Remdesivir fails first COVID-19 trial

Remdesivir fails first COVID-19 trial

Coronavirus is still raving the world and up to now there is no vaccine or remedy after five months since it broke out late last year. As the world continues to fight this invisible enemy, there has been some theories recommending certain drugs to be working in the treatment of this contagious virus without clinical trials.

 One medical substance that has been claimed to be a potential antiviral drug for the coronavirus is Remdesivir. However, the drug has been reported to fail in its randomized clinical trial.

 Although there was great hope that Remdesivir could be shown to be effective in treating COVID-19, it failed in the early stages of the study. This is a disappointment to many scientists and investors who had high hopes that the Remdesivir drug would be a solution to the current pandemic, which has killed over 195,000 people worldwide.

  According to a document accidentally published by the World Health Organization (WHO), the drug showed no result in improving COVID-19 patients or reducing the presence of the pathogen in the bloodstream.

 However, the US company Gilead Sciences, which manufactures the drug, criticized the document’s mischaracterization of the study.

 In testing the effectiveness of this medicine, researchers in China used 237 patients who were injected with 158 and their progress was monitored compared to the remaining 79 patients who showed no positive results. Instead, it showed some significant side effects in some patients. It was claimed that 18 of the patients responded negatively to the drug.

 The document that spilled this hopeful-killer news was mistakenly published, according to the WHO. It is a draft document that was yet to be peer-reviewed.

  The document was removed as soon as the error was noticed and, according to Gilead, the drug manufacturer, it should not be a statistically significant conclusion.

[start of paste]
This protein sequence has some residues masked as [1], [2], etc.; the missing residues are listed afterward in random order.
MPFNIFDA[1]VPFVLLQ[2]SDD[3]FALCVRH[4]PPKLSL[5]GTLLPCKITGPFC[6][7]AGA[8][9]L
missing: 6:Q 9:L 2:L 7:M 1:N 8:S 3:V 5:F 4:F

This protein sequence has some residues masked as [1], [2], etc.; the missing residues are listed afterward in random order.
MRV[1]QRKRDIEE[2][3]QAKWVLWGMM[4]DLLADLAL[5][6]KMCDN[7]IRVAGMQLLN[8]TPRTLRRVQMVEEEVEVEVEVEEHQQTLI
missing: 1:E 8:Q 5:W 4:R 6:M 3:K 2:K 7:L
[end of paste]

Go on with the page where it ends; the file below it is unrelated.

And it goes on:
The results of the study are therefore inconclusive, although trends in the data show potential benefits for Remdesivir, especially in the patients who were treated at the beginning of the disease.

  News of the drug caused Gilead shares to decline. The stock peaked near $ 84 last weeks after the hopes that Remdesivir would prove the cure for COVID-19. But now it fell to around $ 77.78 on Thursday.

 However, this doesn’t mean the end of the road for the drug, and several ongoing studies will soon provide a clearer picture of drug use.

 To date, evidence of Gilead’s use of Remdesivir to treat Covid-19 has been based on studies that did not meet solid scientific standards, were randomized, and had a control arm. There are several ongoing phase 3 studies designed to provide the additional data needed to determine the potential of Remdesivir to treat Covid-19.

 These researches help to inform who is to be treated, when and for how long to be treated with Remdesivir. The researchers are either fully enrolled for basic analysis or on track to be fully enrolled shortly. So, the drug has some trials before it declared infective to treat covid-19.

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